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Review: ‘Top Gun: Maverick’ Chases Ghosts

Tom Cruise returns to a role that made him famous. 

Tom Cruise took flight into Hollywood’s firmament of stars in 1986’s Top Gun

Arriving midway through Ronald Reagan’s second term as U.S. President, the film glorified military activity to an obnoxious degree. Under director Tony Scott (The Hunger), the slick visual stylings resembled a feature-length Navy recruitment ad, filled with glistening male abdomens and submissive women who accepted their roles as supporting players in the game of life. Oh, and the jets, and the bombs and the smile. 

Needless to say, it minted a fortune. 

Emulating the original film, Top Gun: Maverick mimics its slick visual stylings, as well as copying its narrative threads and incorporating original footage aplenty, as well as its music cues, themes and characters. Cruise’s character, Pete Mitchell, better known by his military callsign, Maverick, has added a few well-placed wrinkles while otherwise remaining as close to his original appearance as the makeup artists can achieve. 

Evidently, he has learned nothing from his many years in the military. Refusing all offers for promotion, he remains a happy pilot, killing people from a safe distance and obeying only the orders that he likes. His one-time nemesis turned long-time friend, known as Iceman (Val Kilmer), is now commander in chief or some such title, and has consistently saved Maverick from the firing squad. 

Finally, though, Maverick breaks the proverbial last straw and is grounded, ordered to service as an instructor at the so-called Top Gun military training school, where he will teach a dozen top pilots how to do the impossible and blow things up on a mission whose simulation resembles the one in Star Wars (1977). And can you believe it? One of his students is Rooster (Miles Teller), the son of Goose (Anthony Edwards), who died in Maverick’s arms many years ago. 

For many years, Rooster has held a grudge against Maverick, but it’s not because his father died in Maverick’s arms or that he holds Maverick responsible. Oh, no, nothing that simple. Instead, Rooster holds a grudge because Maverick held Rooster back from enrolling in the Navy academy for four years and delaying the inevitable start of his destined military career. Can you believe it? The nerve of that guy! 

I wondered why, if Rooster wanted to fly, he didn’t just flap his arms up and down. (See? He’s named Rooster, so …) Or become an airline pilot. No, Rooster must fly jets, just like his dad, and then hopefully become qualified to kill Faceless Bad People from the air. 

When he’s not staring daggers at Maverick during class, Rooster jousts with Hangman (Glen Powell), who continually mocks him and says he isn’t good enough to fly this dangerous secret mission that’s been borrowed from Star Wars. (Reportedly, Glen Powell was up for the role of Maverick at the same time as Miles Teller, so I wonder if that helped him define his anger issues in this film?)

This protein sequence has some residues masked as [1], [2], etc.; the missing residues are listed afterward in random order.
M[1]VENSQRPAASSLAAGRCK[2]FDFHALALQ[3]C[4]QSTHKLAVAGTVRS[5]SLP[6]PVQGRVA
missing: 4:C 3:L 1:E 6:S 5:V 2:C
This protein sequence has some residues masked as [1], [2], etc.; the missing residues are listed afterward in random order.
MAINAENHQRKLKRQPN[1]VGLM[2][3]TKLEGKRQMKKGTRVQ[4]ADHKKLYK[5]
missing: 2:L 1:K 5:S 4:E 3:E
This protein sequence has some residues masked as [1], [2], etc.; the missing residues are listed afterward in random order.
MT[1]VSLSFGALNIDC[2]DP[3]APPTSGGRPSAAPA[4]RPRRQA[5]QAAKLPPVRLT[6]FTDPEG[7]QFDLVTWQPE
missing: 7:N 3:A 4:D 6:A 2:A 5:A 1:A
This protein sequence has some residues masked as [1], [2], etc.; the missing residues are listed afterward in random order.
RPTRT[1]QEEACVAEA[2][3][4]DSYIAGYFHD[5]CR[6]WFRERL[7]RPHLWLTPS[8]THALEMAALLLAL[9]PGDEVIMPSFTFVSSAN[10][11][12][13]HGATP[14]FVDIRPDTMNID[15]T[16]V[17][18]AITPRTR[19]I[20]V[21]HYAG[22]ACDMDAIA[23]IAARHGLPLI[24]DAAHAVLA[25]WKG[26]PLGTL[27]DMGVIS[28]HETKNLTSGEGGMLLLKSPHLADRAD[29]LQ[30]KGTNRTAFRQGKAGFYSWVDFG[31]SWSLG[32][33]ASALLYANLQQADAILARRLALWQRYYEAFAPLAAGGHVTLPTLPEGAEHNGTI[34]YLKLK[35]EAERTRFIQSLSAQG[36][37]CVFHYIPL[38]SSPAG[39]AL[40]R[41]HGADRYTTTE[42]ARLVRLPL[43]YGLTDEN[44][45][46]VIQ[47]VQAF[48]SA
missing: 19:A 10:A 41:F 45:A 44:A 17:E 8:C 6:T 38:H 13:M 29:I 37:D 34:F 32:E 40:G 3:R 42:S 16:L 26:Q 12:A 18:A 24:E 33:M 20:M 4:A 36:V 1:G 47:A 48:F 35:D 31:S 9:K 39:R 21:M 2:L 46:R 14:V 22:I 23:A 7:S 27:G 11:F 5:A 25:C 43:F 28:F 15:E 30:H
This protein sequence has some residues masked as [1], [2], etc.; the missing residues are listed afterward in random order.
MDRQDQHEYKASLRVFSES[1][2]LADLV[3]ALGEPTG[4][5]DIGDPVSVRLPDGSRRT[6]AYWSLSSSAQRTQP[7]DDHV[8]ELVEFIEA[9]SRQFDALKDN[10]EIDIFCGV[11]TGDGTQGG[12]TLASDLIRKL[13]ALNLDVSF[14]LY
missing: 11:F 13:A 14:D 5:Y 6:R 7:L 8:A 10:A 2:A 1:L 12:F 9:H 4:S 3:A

Maverick is busy trying to get busy with former girlfriend Penny (Jennifer Connelly), as in, ‘if I had a penny for every time she mocked me, I’d have a fortune and could retire.’ Penny has learned better, it seems, though she does have a daughter who kinda looks like Maverick when she smiles. Who knows? I wasn’t there; I’m not judging. 

Admiral Cyclone (Jon Hamm), who, truth be told, would rather be in advertising, gets mad at Maverick a lot, while secretly admiring his nerve. By the Admiral’s order, Maverick needs to train the pilots in just three weeks, which gets repeated so often I lost track of exactly how much time had passed, which allows for much footage of actors in planes and many, many whooshing sounds — as in, “whoosh,” that jet is mighty fast — and a lot of pilots upside down and sideways, and Maverick is still better than all of them, because he’s the star of the movie, which I mention because you might have just been born yesterday. 

Five writers received credit for “writing” the film, though I suspect the actual number of people who typed scenes or lines or floated ideas for this sequel is much higher. I just hope they all got paid and that their checks have cleared. 

Joseph Kosinski, who directed TRON: Legacy, Oblivion and Taco Bell: Web of Fries (not kidding; it’s on IMDb), obviously knows how to make people, scenery and visual effects look really, really good on a big, big screen. I’m not sorry I attended the press screening, which was in an IMAX theater and looked very, very impressive, and boomed tremendously loudly. 

In many ways, this is a stupidly entertaining movie. Intellectually, I suspect I really shouldn’t like this movie so much, but we all need a little more whoosh in our lives. 

The film opens in Dallas, Fort Worth and surrounding cities on May 27, 2022, via Paramount Pictures. For more information about the film, visit the official site.

Review: ‘Mission: Impossible – Rogue Nation’

'Mission: Impossible - Rogue Nation'
‘Mission: Impossible – Rogue Nation’
Tom Cruise returns for the fifth adventure in the series, playing a larger-than-life version of himself as action hero and really smart guy.

The first installment in 1996 laid waste to its television show origins, which revolved around a team of espionage agents known as the Impossible Mission Force. A big change was that the heroic Jim Phelps was brought back solely to be exposed as a fraud, a phony, definitely not someone to be emulated. Hand in hand, Ethan Hunt (Tom Cruise) was boosted toward superhero status, the unquestioned, clearly superior leader of the team, both in his physical daring and his intellectual abilities.

Since then, the missions have slowly edged into fantasy territory, to the point now that Mr. Hunt can lay down his motorcycle at the conclusion of a high-speed chase, tumble madly in the dirt alongside the highway, and get up again with no visible ill effects. He’s Ethan Hunt! He can do anything!

Accepting that Ethan Hunt is a superhero is essential to the drama that unfolds in Mission: Impossible – Rogue Nation. He discovers that an evil spy organization, called The Syndicate, has developed in the shadows, and they are killing people all over the world. They must be brought to a stop!

Simultaneously, the director of the CIA (Alec Baldwin) has tired of the IMF’s excesses, and hates their ability to operate independently of his control, so he petitions Congress to dissolve the IMF and bring them under his heel. They must be brought to a stop!